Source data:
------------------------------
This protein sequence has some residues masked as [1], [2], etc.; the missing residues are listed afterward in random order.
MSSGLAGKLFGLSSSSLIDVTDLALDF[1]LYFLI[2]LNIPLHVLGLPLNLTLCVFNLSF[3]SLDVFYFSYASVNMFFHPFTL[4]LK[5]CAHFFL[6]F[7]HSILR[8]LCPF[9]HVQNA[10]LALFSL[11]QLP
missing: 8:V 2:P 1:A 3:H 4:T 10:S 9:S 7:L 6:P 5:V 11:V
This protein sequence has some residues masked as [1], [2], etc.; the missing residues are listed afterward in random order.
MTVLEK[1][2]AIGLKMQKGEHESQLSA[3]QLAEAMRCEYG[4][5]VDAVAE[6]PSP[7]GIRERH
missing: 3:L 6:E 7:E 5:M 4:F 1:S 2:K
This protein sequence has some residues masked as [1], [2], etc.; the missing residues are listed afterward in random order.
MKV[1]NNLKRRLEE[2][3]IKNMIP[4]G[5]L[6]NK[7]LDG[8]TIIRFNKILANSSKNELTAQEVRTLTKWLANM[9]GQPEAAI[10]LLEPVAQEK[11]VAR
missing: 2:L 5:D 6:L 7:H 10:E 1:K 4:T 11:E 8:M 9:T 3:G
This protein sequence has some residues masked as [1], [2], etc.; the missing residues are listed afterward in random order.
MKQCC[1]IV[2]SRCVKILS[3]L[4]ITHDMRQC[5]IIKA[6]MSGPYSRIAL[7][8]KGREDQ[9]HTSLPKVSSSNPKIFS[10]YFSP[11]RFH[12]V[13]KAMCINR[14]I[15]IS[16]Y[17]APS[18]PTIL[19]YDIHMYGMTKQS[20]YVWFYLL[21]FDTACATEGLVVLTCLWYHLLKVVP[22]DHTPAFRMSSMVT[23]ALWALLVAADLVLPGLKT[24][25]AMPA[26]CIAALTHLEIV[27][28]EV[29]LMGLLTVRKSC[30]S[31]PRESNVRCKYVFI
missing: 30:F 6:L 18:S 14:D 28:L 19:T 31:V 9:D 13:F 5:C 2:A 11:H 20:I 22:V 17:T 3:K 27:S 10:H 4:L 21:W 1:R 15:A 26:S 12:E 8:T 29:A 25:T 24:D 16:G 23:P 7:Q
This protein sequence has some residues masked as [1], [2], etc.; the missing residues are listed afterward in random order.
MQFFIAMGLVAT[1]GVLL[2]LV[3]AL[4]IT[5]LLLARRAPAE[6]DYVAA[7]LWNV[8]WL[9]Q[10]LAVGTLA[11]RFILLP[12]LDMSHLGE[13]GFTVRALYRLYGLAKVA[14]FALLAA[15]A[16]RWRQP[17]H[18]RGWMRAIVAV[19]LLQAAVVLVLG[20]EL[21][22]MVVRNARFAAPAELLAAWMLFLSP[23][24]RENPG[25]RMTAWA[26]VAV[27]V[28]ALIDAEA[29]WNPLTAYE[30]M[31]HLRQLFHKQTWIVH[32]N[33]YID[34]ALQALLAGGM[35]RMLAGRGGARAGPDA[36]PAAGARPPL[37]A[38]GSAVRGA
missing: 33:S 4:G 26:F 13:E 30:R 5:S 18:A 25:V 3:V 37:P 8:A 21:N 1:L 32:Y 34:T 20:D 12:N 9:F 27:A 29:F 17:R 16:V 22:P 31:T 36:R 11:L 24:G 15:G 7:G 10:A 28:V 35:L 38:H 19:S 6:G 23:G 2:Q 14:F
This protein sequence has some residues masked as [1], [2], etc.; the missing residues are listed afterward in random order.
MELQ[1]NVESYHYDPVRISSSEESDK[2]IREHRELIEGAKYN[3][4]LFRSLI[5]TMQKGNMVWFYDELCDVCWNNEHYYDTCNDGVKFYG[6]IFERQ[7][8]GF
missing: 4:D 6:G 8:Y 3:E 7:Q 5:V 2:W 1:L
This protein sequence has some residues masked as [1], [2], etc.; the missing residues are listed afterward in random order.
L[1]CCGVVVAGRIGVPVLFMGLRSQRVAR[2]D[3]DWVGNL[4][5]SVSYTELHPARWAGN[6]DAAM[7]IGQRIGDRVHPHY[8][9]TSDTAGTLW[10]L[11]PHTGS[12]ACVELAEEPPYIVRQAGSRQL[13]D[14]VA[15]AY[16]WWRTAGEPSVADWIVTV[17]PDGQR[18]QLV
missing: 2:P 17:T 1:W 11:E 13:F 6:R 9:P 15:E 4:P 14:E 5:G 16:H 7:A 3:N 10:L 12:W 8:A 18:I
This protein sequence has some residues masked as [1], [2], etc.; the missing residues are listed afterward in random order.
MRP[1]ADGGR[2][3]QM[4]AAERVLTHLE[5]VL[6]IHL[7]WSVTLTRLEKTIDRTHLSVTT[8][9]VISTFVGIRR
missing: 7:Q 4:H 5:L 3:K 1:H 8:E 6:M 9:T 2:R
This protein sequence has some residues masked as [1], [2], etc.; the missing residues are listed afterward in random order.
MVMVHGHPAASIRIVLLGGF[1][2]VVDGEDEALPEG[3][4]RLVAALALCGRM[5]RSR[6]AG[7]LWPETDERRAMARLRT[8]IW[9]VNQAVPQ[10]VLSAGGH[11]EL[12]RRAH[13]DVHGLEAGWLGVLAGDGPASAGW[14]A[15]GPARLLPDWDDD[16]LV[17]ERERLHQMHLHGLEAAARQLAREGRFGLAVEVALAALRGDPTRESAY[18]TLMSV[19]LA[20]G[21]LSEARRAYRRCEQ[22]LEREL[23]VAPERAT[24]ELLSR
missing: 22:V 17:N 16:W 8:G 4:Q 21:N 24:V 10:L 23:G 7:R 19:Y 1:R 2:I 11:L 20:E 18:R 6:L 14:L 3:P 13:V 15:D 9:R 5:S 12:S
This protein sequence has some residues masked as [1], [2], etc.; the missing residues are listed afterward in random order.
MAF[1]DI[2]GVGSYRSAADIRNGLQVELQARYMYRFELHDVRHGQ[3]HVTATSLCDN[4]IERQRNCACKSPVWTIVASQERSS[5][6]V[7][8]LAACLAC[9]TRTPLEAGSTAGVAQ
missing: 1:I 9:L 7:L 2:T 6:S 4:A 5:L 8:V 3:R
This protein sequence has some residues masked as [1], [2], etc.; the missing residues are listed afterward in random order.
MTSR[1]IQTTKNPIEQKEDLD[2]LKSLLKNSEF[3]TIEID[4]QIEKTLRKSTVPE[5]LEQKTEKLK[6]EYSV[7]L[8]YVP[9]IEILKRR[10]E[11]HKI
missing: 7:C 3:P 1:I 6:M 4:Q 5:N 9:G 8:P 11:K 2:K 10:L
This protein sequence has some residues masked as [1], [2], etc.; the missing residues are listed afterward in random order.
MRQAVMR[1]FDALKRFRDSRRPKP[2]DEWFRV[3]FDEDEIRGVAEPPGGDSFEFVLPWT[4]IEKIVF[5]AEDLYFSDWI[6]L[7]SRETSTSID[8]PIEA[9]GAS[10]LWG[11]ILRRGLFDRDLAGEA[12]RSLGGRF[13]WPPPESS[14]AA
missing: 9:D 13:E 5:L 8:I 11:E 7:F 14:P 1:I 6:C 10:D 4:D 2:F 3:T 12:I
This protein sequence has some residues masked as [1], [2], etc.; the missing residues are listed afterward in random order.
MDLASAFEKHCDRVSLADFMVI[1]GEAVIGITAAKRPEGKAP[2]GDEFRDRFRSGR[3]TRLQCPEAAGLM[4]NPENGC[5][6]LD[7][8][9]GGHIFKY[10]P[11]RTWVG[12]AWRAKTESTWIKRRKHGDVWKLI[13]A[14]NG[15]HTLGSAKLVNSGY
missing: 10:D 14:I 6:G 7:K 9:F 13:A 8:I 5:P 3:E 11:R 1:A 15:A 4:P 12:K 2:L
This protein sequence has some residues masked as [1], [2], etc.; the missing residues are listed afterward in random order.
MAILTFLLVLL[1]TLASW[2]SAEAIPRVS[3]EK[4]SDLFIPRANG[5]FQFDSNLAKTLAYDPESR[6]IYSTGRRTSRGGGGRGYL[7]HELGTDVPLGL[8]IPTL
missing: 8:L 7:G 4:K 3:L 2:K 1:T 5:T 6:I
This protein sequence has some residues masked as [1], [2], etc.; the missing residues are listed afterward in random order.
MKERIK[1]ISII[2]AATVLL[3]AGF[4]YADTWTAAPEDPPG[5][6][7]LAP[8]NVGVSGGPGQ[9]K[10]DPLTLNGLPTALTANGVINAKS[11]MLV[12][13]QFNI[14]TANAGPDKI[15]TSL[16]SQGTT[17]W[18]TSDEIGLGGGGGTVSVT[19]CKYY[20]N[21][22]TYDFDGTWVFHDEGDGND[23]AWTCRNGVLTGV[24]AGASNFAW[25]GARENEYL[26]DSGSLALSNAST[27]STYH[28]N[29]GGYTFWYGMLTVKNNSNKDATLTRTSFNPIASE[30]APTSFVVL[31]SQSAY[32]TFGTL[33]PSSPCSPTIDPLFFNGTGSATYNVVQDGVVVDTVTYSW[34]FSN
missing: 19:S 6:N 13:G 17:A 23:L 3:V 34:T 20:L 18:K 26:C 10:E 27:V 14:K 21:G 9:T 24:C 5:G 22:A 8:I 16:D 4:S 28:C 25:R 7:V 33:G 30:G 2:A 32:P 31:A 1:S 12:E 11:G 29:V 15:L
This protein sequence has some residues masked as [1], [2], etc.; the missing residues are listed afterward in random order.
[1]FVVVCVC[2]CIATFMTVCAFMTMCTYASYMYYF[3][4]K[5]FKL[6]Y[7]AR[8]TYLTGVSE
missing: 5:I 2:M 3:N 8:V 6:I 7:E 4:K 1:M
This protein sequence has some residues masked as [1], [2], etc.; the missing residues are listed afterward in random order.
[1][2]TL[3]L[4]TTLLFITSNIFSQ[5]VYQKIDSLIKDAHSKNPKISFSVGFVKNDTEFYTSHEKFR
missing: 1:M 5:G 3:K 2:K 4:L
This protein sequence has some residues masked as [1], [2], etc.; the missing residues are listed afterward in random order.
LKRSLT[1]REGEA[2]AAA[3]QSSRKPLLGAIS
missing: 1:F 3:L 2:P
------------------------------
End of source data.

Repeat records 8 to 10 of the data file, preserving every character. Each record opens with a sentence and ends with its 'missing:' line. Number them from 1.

This protein sequence has some residues masked as [1], [2], etc.; the missing residues are listed afterward in random order.
MRP[1]ADGGR[2][3]QM[4]AAERVLTHLE[5]VL[6]IHL[7]WSVTLTRLEKTIDRTHLSVTT[8][9]VISTFVGIRR
missing: 7:Q 4:H 5:L 3:K 1:H 8:E 6:M 9:T 2:R
This protein sequence has some residues masked as [1], [2], etc.; the missing residues are listed afterward in random order.
MVMVHGHPAASIRIVLLGGF[1][2]VVDGEDEALPEG[3][4]RLVAALALCGRM[5]RSR[6]AG[7]LWPETDERRAMARLRT[8]IW[9]VNQAVPQ[10]VLSAGGH[11]EL[12]RRAH[13]DVHGLEAGWLGVLAGDGPASAGW[14]A[15]GPARLLPDWDDD[16]LV[17]ERERLHQMHLHGLEAAARQLAREGRFGLAVEVALAALRGDPTRESAY[18]TLMSV[19]LA[20]G[21]LSEARRAYRRCEQ[22]LEREL[23]VAPERAT[24]ELLSR
missing: 22:V 17:N 16:W 8:G 4:Q 21:N 24:V 10:L 23:G 7:R 19:Y 1:R 2:I 11:L 20:E 18:R 6:L 14:L 3:P 13:V 15:D 9:R 5:S 12:S
This protein sequence has some residues masked as [1], [2], etc.; the missing residues are listed afterward in random order.
MAF[1]DI[2]GVGSYRSAADIRNGLQVELQARYMYRFELHDVRHGQ[3]HVTATSLCDN[4]IERQRNCACKSPVWTIVASQERSS[5][6]V[7][8]LAACLAC[9]TRTPLEAGSTAGVAQ
missing: 1:I 9:L 7:L 2:T 6:S 4:A 5:L 8:V 3:R